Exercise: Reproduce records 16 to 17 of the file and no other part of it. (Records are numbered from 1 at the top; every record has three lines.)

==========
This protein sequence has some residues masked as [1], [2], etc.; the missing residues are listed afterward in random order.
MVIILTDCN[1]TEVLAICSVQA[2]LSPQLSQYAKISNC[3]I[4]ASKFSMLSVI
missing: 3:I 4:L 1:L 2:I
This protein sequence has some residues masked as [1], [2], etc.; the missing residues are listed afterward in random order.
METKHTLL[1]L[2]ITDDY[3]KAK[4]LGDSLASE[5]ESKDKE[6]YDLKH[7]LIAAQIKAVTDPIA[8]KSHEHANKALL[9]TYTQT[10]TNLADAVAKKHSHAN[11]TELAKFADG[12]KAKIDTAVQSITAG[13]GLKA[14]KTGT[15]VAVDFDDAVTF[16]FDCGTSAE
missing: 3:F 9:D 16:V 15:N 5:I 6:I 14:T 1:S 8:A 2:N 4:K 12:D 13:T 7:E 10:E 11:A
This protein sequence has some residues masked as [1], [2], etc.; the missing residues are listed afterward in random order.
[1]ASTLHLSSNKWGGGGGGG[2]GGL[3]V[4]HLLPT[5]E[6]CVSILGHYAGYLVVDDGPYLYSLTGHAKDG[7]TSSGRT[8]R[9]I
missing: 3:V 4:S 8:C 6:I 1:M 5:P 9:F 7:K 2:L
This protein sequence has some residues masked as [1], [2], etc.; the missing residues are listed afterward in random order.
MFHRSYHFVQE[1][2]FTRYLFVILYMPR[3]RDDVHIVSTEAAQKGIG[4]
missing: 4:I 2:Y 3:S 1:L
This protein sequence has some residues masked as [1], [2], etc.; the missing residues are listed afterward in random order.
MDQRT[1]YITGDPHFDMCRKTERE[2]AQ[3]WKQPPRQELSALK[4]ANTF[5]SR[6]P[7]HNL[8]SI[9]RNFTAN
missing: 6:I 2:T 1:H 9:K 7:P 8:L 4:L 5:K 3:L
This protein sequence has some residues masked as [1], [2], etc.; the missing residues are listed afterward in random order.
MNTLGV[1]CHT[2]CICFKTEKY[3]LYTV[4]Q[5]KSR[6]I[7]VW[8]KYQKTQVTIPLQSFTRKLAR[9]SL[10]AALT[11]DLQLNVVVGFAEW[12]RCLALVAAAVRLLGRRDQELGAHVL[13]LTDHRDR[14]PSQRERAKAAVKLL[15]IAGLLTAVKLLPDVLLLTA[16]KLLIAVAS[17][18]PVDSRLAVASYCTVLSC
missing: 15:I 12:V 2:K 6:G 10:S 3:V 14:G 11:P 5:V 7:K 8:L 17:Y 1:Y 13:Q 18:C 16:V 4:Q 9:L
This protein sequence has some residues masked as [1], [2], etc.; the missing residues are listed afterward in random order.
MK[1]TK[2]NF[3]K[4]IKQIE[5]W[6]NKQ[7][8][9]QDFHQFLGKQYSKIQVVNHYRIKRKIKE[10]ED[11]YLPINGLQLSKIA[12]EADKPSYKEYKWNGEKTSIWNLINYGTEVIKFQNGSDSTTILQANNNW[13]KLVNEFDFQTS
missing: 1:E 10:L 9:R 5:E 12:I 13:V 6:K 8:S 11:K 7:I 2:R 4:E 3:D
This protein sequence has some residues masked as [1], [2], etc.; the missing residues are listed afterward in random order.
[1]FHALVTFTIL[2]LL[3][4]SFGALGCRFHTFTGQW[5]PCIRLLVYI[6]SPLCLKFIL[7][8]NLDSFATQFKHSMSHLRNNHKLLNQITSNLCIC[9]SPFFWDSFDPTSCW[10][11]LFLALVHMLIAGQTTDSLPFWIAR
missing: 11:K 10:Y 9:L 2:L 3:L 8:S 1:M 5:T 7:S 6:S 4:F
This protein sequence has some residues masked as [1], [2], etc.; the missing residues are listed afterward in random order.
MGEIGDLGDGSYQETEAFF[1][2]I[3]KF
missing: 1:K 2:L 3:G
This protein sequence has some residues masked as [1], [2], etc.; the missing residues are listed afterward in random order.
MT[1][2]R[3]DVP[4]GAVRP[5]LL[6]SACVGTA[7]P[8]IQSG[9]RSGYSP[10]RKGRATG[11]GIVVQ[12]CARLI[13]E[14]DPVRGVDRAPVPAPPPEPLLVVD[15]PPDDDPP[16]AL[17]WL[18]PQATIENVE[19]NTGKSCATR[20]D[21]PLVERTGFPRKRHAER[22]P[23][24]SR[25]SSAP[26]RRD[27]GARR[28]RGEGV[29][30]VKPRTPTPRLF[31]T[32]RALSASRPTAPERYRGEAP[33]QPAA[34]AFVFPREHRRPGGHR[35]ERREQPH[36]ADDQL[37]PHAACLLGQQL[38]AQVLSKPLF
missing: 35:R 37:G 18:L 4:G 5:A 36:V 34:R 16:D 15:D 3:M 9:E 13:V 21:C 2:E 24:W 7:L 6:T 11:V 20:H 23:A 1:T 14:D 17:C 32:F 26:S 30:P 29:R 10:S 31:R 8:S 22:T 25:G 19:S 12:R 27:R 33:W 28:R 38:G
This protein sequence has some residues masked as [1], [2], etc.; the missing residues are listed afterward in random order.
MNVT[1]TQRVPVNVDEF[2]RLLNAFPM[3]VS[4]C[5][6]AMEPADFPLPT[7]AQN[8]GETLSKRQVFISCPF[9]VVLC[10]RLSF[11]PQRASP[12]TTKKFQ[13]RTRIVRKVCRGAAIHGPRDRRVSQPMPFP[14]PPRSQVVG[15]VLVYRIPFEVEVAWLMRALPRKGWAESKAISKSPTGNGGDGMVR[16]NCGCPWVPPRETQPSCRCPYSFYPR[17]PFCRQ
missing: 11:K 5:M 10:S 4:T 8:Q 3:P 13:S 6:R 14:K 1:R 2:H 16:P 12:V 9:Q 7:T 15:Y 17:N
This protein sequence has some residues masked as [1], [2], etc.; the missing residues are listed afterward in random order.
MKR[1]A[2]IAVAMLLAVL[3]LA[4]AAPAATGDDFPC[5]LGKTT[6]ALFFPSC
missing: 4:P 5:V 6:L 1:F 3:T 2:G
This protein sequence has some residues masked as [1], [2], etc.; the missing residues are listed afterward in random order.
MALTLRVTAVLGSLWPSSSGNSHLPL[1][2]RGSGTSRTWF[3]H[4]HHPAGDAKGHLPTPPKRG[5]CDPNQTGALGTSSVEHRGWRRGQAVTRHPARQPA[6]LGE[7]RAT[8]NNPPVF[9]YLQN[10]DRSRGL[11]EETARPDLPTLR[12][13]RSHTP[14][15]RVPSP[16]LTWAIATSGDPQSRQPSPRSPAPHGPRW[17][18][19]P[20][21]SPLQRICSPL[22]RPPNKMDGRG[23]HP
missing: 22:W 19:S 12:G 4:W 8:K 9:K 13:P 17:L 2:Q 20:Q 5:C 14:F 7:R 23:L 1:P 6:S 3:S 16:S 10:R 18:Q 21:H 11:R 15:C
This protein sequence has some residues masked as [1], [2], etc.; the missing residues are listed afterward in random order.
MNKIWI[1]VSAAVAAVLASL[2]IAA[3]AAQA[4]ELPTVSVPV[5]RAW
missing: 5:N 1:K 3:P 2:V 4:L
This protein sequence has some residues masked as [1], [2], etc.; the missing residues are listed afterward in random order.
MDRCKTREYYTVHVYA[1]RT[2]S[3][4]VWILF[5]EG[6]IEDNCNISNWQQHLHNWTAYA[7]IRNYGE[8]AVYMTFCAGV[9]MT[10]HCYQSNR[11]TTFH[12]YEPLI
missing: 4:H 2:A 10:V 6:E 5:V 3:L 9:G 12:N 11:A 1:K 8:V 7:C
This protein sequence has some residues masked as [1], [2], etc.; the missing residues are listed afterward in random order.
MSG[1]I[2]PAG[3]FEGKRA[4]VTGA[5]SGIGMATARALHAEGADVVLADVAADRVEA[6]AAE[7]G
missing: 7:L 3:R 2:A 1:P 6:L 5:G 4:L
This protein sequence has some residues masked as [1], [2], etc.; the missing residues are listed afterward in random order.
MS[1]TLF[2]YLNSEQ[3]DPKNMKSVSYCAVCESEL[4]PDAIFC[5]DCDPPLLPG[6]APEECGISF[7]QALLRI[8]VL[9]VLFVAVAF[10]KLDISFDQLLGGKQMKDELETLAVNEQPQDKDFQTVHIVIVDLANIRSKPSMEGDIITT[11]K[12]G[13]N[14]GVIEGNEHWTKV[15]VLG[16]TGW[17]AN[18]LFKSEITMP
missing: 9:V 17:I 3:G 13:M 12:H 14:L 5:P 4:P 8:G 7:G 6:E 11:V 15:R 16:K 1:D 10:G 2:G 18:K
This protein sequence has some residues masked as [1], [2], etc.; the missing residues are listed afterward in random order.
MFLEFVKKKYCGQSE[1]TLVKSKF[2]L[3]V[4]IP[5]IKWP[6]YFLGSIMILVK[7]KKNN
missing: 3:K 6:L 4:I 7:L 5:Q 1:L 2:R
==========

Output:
This protein sequence has some residues masked as [1], [2], etc.; the missing residues are listed afterward in random order.
MSG[1]I[2]PAG[3]FEGKRA[4]VTGA[5]SGIGMATARALHAEGADVVLADVAADRVEA[6]AAE[7]G
missing: 7:L 3:R 2:A 1:P 6:L 5:G 4:L
This protein sequence has some residues masked as [1], [2], etc.; the missing residues are listed afterward in random order.
MS[1]TLF[2]YLNSEQ[3]DPKNMKSVSYCAVCESEL[4]PDAIFC[5]DCDPPLLPG[6]APEECGISF[7]QALLRI[8]VL[9]VLFVAVAF[10]KLDISFDQLLGGKQMKDELETLAVNEQPQDKDFQTVHIVIVDLANIRSKPSMEGDIITT[11]K[12]G[13]N[14]GVIEGNEHWTKV[15]VLG[16]TGW[17]AN[18]LFKSEITMP
missing: 9:V 17:I 3:G 13:M 12:H 14:L 5:P 4:P 8:G 7:G 6:E 11:V 15:R 16:K 1:D 10:G 2:G 18:K